‘Goats Head Soup’ IS my favorite Rolling Stones lp—coincidence? I think not!

As I have written elsewhere, soup is my favorite food. Almost any kind, really, although if pressed I would have to admit I am partial to vegetable-based, or at least veg-intensive, preparations. Not that I eschew soups containing meat, I hasten to add. Or seafood or fish either, for that matter.

All soups have a chance with me.

And I make ‘em a lot, all sorts. Just turned an overage of New Year’s Day black-eyed peas into a wonderful soup, sautéing an onion and a couple cloves of garlic, adding a big pinch of chili flakes, judicious salt & pepper, and some water to get the resulting purée to my desired consistency. The chili flakes I used this time were a little souvenir from San Francisco’s Pizzeria Delfina—the restaurant dries its own chiles de árbol and offers the flakes as normal pizzerias offer the familiar red chilies. The árbol pack quite a punch—in a very, very good way—over and above the usual pizzeria Regulation Chili Flakes. (Such a simple thing, and kind of a great idea, for a California restaurant serving Californian heat-tolerant palates.) Doubly virtuous, leftover sourdough, another vestige of our short post-Christmas trip, made exemplary croutons. A drizzle of very green new olive oil, from the bottle brought home after trying it during a Zuni Café lunch, finished the dish.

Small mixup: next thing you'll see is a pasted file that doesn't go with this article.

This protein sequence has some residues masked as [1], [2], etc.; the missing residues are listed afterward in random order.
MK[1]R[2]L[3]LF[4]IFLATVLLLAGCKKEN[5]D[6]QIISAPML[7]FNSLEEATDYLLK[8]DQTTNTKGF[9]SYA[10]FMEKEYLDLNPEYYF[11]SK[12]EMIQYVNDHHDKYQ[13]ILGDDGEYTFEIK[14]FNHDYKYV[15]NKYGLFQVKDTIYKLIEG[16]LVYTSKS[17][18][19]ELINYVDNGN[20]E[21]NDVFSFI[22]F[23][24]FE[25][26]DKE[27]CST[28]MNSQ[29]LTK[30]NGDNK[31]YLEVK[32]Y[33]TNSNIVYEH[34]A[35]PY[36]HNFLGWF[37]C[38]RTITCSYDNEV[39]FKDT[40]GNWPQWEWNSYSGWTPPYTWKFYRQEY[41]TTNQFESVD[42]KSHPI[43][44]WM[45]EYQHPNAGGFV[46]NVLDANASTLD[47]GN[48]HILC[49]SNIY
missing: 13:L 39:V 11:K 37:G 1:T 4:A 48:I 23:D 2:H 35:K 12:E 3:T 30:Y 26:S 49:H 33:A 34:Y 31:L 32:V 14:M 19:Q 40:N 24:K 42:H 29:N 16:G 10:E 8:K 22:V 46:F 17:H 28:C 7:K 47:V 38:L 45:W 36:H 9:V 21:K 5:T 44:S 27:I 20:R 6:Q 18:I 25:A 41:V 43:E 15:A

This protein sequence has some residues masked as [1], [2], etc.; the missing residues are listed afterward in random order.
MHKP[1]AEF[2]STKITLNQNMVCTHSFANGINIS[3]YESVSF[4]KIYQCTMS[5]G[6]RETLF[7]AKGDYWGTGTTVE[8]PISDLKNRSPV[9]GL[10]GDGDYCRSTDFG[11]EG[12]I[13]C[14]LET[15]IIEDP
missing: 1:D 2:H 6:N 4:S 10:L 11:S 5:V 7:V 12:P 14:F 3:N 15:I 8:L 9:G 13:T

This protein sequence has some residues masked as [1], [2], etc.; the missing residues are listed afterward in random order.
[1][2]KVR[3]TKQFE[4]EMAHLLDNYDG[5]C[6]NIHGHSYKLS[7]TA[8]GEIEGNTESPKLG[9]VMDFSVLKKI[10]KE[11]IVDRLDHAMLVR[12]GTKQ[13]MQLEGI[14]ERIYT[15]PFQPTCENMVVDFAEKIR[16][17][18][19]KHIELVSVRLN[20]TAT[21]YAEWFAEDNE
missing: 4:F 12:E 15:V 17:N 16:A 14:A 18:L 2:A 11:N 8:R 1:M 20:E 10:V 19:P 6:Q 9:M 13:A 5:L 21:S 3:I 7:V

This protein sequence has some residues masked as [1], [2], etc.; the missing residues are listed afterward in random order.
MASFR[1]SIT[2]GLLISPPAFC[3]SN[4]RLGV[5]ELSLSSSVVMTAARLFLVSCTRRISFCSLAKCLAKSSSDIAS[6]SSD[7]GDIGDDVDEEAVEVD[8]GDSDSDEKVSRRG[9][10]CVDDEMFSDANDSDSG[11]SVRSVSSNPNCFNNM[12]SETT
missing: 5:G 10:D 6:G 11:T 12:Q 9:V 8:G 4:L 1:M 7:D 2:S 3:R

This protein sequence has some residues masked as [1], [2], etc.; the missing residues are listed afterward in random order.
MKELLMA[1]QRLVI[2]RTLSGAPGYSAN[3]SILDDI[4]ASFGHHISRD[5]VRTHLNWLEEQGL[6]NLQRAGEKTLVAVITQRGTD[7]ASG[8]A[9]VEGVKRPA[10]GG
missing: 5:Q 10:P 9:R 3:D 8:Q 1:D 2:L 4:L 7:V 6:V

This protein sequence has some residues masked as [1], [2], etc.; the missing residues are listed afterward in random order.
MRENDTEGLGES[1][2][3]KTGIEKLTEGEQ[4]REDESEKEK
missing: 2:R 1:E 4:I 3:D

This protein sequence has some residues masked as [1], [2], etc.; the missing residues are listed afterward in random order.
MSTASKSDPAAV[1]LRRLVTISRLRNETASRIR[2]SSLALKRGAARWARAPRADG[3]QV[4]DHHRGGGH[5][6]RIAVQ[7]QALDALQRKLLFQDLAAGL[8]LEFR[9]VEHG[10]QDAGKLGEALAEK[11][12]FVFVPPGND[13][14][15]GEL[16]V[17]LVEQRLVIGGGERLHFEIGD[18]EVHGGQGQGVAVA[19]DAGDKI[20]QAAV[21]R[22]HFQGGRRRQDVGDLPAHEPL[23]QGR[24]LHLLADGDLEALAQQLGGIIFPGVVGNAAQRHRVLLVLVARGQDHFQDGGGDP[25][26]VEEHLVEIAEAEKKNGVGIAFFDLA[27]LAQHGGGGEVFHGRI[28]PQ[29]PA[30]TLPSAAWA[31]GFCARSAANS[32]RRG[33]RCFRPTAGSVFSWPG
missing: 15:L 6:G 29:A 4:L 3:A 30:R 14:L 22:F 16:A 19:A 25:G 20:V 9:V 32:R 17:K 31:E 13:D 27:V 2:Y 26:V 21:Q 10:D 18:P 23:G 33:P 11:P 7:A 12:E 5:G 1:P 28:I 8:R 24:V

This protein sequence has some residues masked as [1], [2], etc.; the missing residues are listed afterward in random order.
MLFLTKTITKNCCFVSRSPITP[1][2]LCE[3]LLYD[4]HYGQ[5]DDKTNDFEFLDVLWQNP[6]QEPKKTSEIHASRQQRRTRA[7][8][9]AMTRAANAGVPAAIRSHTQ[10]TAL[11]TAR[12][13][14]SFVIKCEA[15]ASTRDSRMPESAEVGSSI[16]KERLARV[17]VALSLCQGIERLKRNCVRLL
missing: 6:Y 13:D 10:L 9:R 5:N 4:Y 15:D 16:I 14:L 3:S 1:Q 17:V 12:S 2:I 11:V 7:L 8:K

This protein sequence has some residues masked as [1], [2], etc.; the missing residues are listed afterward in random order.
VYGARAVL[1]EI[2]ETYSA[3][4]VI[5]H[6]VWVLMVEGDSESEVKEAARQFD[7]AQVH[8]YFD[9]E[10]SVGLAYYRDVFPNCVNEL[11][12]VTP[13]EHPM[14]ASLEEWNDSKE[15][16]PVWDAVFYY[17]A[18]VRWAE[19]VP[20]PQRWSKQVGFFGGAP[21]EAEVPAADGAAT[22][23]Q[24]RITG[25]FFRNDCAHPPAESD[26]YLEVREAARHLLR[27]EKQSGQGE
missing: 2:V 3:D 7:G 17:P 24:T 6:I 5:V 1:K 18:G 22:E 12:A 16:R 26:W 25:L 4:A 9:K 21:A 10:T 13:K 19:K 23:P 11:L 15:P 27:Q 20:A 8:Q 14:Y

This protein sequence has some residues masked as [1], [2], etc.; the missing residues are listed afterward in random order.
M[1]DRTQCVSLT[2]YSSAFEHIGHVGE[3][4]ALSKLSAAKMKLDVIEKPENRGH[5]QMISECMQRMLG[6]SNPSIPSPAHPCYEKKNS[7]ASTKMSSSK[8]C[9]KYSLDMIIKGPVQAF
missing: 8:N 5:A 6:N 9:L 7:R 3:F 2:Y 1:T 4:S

Waiting in the wings (in its Huntington Beach-made Cambro), chicken soup whose simmering drew every last molecule of essence from a roast chicken carcass. Its destiny is to support matzo balls, carrots in dice, and the rest of the roast chicken. Hausbrot, a rye bread from San Clemente’s Bread Gallery, who sell at many Orange County farmers markets, will accompany.

Not all soups are virtuous, of course, but lots are. And even those that aren’t seem so—all part of the magic of this comforting dish. I hardly make it without having a long-ago line from Judith Martin’s “Miss Manners” column flit across my mind: “You don’t catch steak hanging around when you’re poor or sick, do you?” How true is that?

To limit soup’s role to amelioration of poverty or illness would be a gross injustice, even if it is up to the task. Better to reflect on recent Orange County temps toying with the low 30s (verging on the 20s in the canyon where I live) and let that thought carry you singlemindedly to soup.

So many possibilities—infinite, really. How do you fill the soup category?






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